Pentagon unveils contents of Ukraine aid package
The US Department of Defense on Tuesday published a list of ammunition, weapons systems and other “security assistance” intended for Ukraine, amounting to $500 million from the Pentagon’s own stockpiles and another $2.1 billion commissioned from the US military industry.
The “presidential drawdown” portion mainly consists of undisclosed amounts of ammunition for various tank, artillery and mortar systems, as well as for HIMARS rocket launchers and Patriot air defense batteries. Instead of Javelin anti-tank rockets, the batch includes the older TOW systems.
Other items of note include 11 tactical recovery vehicles, 61 heavy fuel tankers, and 10 tractor-trailers for transporting heavy equipment such as tanks – all suggesting that Washington is helping Kiev prepare for the much-heralded “spring offensive.”
By the Pentagon’s own admission, this is the 35th such drawdown from US inventory since August 2021 – long before the Russian operation in Ukraine began. The second portion, amounting to four times as much in dollar value, will be provided from the Ukraine Security Assistance Initiative (USAI) funds, designated to buy “capabilities” from US industry.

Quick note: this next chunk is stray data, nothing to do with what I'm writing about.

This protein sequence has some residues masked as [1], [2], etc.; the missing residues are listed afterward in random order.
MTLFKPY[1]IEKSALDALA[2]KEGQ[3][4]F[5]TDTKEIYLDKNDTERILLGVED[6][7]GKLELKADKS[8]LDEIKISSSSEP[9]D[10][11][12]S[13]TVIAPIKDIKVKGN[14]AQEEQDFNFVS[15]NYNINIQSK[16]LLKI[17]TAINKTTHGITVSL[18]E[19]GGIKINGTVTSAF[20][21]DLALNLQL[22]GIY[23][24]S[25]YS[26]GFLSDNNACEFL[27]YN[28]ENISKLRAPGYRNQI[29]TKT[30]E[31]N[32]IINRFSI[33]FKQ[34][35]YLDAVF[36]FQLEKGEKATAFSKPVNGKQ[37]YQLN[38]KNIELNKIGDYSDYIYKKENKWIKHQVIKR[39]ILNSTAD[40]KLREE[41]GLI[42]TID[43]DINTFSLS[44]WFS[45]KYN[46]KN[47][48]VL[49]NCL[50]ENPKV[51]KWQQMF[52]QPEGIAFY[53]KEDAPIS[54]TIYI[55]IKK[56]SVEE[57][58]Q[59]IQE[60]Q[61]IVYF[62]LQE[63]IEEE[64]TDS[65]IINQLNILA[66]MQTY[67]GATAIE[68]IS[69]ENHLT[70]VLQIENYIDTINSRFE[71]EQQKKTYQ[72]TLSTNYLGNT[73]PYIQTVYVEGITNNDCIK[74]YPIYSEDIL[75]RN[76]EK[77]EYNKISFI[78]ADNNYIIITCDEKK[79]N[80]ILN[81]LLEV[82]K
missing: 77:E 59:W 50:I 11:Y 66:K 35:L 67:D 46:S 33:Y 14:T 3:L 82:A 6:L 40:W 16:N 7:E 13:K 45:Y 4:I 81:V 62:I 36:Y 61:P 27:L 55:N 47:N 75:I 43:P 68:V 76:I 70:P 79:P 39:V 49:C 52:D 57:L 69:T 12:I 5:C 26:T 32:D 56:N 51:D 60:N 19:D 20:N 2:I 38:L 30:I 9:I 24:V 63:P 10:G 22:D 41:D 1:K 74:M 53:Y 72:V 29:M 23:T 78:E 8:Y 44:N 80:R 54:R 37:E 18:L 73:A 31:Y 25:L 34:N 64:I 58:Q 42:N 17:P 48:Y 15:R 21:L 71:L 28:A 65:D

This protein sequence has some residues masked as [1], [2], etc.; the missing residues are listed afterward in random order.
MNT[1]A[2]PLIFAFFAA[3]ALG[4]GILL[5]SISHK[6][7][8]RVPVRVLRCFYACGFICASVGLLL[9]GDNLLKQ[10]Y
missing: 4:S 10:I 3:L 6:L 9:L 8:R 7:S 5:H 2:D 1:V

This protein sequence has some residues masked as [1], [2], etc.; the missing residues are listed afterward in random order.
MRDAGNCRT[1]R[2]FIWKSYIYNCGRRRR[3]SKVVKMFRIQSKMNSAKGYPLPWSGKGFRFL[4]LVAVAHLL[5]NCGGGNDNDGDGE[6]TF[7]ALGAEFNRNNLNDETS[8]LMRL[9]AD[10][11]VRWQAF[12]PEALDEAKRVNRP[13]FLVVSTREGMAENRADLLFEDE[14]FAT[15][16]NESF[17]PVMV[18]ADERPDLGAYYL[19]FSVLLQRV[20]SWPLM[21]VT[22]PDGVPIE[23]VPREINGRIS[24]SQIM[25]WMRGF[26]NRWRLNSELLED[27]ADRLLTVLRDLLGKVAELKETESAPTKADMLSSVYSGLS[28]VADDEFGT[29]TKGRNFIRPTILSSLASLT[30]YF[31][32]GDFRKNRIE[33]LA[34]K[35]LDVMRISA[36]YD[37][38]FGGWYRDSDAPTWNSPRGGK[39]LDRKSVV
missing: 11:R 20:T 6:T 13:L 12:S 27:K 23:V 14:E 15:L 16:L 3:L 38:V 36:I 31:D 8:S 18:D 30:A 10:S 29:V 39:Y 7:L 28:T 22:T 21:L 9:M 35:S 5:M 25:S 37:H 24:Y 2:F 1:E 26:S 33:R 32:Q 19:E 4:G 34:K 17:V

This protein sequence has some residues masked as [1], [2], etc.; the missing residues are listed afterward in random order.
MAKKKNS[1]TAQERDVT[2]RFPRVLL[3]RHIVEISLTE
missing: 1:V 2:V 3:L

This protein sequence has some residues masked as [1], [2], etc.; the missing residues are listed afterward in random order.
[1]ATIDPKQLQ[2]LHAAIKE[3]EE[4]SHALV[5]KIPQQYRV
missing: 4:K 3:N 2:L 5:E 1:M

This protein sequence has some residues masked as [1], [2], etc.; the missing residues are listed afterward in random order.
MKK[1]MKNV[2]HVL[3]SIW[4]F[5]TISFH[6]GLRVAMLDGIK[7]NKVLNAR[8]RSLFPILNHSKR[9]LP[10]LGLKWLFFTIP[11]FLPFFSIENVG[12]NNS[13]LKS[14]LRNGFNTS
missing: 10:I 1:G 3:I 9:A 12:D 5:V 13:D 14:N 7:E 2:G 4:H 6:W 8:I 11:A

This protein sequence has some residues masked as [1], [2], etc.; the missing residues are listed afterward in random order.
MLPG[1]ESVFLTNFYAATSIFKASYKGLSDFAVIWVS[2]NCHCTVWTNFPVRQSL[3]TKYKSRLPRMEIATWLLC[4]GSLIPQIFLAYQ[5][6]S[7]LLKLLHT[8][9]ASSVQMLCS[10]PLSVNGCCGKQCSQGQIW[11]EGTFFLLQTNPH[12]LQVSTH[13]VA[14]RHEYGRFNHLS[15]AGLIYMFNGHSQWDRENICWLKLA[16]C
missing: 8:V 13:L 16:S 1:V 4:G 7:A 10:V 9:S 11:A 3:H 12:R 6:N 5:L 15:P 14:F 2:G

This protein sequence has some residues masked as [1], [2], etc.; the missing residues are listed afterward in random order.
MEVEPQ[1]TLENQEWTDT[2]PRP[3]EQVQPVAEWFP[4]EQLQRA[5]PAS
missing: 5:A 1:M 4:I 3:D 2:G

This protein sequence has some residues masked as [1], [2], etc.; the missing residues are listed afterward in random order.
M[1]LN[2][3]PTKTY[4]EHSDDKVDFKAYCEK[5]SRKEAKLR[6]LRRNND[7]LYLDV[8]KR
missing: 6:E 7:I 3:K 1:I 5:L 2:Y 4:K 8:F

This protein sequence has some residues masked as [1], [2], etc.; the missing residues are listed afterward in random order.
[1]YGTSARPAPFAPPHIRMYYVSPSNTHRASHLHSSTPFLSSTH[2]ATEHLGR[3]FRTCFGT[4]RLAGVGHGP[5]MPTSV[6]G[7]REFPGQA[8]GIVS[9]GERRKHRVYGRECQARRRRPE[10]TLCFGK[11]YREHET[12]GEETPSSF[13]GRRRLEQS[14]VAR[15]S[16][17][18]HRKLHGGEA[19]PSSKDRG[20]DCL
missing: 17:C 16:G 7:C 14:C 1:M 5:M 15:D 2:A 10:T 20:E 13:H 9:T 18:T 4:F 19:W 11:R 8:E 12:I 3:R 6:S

Among the equipment and ammunition that still needs to be produced are missiles for the NASAMS air defense systems, nine 30-mm anti-drone gun trucks, ten anti-drone rocket systems, and three air surveillance radars. The US also wants to send Kiev ammunition for 30mm and 23 mm autocannons, 122mm and 130mm artillery, 122mm ‘Grad’ rockets, 81mm and 120mm mortars, 120mm tank guns, more Javelins, as well as 3,600 small arms and 23 million rounds of ammunition.
Kiev can hope to eventually get seven more tactical recovery vehicles, another eight heavy fuel tankers and 105 trailers for them, armored bridging vehicles capable of supporting Western tanks, and more satellite communications equipment, among other things.
According to a “fact sheet” released by the Pentagon, the US has committed $35.8 billion in military aid to Ukraine since President Joe Biden took office, including $700 million sent before the hostilities with Russia escalated in February 2022.
Though the US Congress has so far appropriated over $113 billion for aid to Ukraine, only about 20% of that has been direct cash aid to Kiev, the top congressional Republican on the House Foreign Affairs Committee revealed last week. According to Congressman Michael McCaul of Texas, “approximately 60% is going to American troops, American workers, and on modernizing American stockpiles.”
Moscow has repeatedly warned the US and its allies that continued military shipments to Kiev only prolong the conflict and risk direct confrontation. Washington and NATO have ignored the warnings, however, insisting that sending Ukraine everything from rifles to tanks and publicly stating that Russia “must lose” doesn’t make them parties to the conflict.